Residents said a big police team had arrived at the village as early as 6.30am and immediately put up road blocks at the entry and exit points to prevent outsiders from coming in.
The developer Nusmetro Venture (P) Sdn Bhd's demolition team, armed with sledge hammers and other demolishment equipments, arrived at the site at 7.30am and an excavator soon followed at 9am.
At 11am, the demolition team started to tear down 17 houses belonging to residents who had agreed to move out. A Light Strike Force unit was on standby while national power supplier TNB had cut the electricity supply to the houses.
Unlike the previous attempts by the developer to demolish the village homes, this time neither the residents nor outsiders formed any human barricade to resist the demolition.
Many residents were seen leaving for work and they were not in the least perturbed by the presence of the police and demolition team.
The developer was unsuccessful in demolishing any houses when the demolition team came twice to flatten the village on Aug 3 and 13.
However, the demolition managed to demolish three vacant houses and a small extended portion of another house in its third attempt on Sept 3.
This will be the company's fourth round in the demolition exercise.
Originally 24 house owners and some 300 residents have objected and protested against the state government's decision to sell their village land to civil servant cooperative society - Koperasi Pegawai Pegawai Kanan Kerajaan Pulau Pinang.
However, after months of struggle, most of the house owners have accepted the double-storey terrace house compensation made by the developer and agreed to move out.
All must move out by today
Negotiations were held between the developer, police and association representatives on the impending demolition of the more than 200-year-old village.
It's learnt that the association wants the developer to demolish only houses vacated by owners, who have accepted the compensation offer.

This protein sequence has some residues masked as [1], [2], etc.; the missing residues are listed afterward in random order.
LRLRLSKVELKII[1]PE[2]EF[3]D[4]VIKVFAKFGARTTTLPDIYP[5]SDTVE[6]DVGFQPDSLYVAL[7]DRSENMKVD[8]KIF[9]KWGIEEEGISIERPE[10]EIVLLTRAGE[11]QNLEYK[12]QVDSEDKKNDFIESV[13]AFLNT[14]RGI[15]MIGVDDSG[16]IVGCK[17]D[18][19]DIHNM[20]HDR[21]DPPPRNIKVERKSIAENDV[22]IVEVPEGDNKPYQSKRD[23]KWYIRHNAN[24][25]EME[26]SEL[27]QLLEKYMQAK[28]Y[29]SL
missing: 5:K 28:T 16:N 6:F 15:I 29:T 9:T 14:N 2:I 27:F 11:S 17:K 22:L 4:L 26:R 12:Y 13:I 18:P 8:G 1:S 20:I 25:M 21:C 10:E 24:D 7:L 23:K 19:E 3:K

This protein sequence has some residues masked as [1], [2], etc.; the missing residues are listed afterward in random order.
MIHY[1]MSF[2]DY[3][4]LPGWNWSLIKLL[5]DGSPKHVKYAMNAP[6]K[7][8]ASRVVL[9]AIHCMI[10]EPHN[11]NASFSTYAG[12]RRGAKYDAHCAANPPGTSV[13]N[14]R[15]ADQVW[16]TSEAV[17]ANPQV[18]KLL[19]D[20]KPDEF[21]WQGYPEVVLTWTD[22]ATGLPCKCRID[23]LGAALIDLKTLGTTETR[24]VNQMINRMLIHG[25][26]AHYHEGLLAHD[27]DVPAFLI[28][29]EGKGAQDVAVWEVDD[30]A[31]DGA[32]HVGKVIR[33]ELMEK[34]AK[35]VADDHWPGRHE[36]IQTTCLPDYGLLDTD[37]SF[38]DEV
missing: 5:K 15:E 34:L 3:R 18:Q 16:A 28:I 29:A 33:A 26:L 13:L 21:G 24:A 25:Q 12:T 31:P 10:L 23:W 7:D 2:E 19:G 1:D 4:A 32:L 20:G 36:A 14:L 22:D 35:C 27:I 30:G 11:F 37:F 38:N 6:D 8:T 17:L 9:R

The association is resisting any attempts by the demolition team to tear down the remaining houses still occupied by owners.
Some of these house owners have already dismantled their own houses and moved out from the village.
The remaining 12 house owners, who have not accepted the compensation, have instead counter proposed for a RM300,000 cash compensation.
The 12 house owners plan to relocate and redevelop their village on another nearby plot of land, which has already been identified.
However the developer's director Gary Ho has refused to give any more concessions to the 12 house owners and has asked them to move out from the village by today.
These villagers have been given an hour-long to make a decision on the 'move out' order.
As it stands, these 12 will be given alternate homes and provided with transportation to transfer their household items.
Meanwhile George Town OCPD Azam Abd Hamid said that no more grace period will be given to the residents as "they have been granted three-months to move out".
He said all the affected residents will have to move out to the alternate homes provided by the developer - these temporary homes were built by Syarikat Perumahan Negara Berhad (SPNB).
He however did not state the specific area to where these villagers will be shifted.
Proposal for a new village
Kampung Buah Pala Residents Association chairperson M Sugumaran has counter proposed to Ho to give the villagers another week to give them enough time to perform rites and rituals according to their Hindu tradition and move out without any further hitches.
Sugumaran also plans to submit a written request to the state government to allow the 12 house owners to stay in the western part of the project site for at least two years until their new village is ready.
He claimed since only the project plan for the eastern part of the site had been approved, the villagers' stay in the western part would not disrupt the Oasis construction.
However, Nusmetro executive director Thomas Chan has rejected the association's 'two-year stay' proposal, saying the developer would not entertain anymore requests from the villagers.
Kampung Buah Pala is famously called as Tamil High Chaparral by the locals due to its population of Indian community, cowherds, cattle, goats and other livestock. It hosts lively Indian cultural features and festivities.
Residents and many civil society groups have long called on the government to gazette the village as an Indian heritage village.
However, their appeals have been unsuccessful so far and today the village faces permanent extinction.